The salt transport associated with NADW at 32°S shows considerable spread among models, with transports from −388 kg s−1 (CNRM-CM5) to −949 kg s−1 (FGOALS-g2). While Talley (2008) does not report a salt transport estimate, we use the volume transport and the average salinity reported for the NADW layer in Table 10 of Talley (2008) as a crude estimate of the “observed” salt transport and its associated range. BSOSE, while appearing to have a salinity structure consistent with that observed at 32°S (Fig. 6a), has a relatively weak NADW volume transport, resulting in a salt transport of only −386 kg s−1, a value lower than that simulated by any of the CMIP5 models (with the exception of IPSL-CM5B-LR).

The temperature transports associated with the southward NADW flow across 32°S also show a wide spread among CMIP5 models, with a simulated range from −0.13 PWT (IPSL-CM5A-LR) to −0.50 PWT (FGOALS-g2). Despite being able to accurately simulate the volume transport of NADW, the overwhelming majority of the CMIP5 models simulate a temperature transport greater than the Talley (2008) NADW temperature transport of −0.20 PWT due to the warm biases in their deep waters, which are often associated with model drift. In addition, some models (e.g., CNRM-CM5), despite their exceptionally weak NADW volume transport, are able to achieve accurate temperature transports due to these excessive warm biases.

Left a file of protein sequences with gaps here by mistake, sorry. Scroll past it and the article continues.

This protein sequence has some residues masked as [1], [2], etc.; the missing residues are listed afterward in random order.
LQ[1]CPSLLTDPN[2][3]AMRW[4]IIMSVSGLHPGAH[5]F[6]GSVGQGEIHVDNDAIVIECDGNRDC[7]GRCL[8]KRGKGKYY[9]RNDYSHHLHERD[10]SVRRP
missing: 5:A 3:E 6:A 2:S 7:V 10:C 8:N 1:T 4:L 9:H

4. Discussion

a. Metrics

By considering various observationally based metrics related to the ACC transport in combination with one another, the CMIP5 models can be categorized based on common deficiencies in their representation of their SO mean state. This approach can aid in building a framework to understand why a model’s ACC transport does or does not diverge from reality. Using physical reasoning, we group models by assessing how well their simulation passes the following tests of what we consider to be the most important observationally based metrics:

  1. Accurate push of the ACC at the ocean surface: Is the peak wind stress magnitude within 2σ of the ERA-Interim mean?

  2. Accurate pull via surface divergence: Is the integrated WSC over the open Drake Passage latitudes within 2σ of the ERA-Interim mean?

  3. Accurate full-depth zonally averaged density difference across the ACC: Is the full-depth-averaged and zonally averaged density difference across the ACC (∆ρ, 65°–45°S) within 25% of the difference computed from the WOA13 data?

1) Reasonable ACC for approximately the right reasons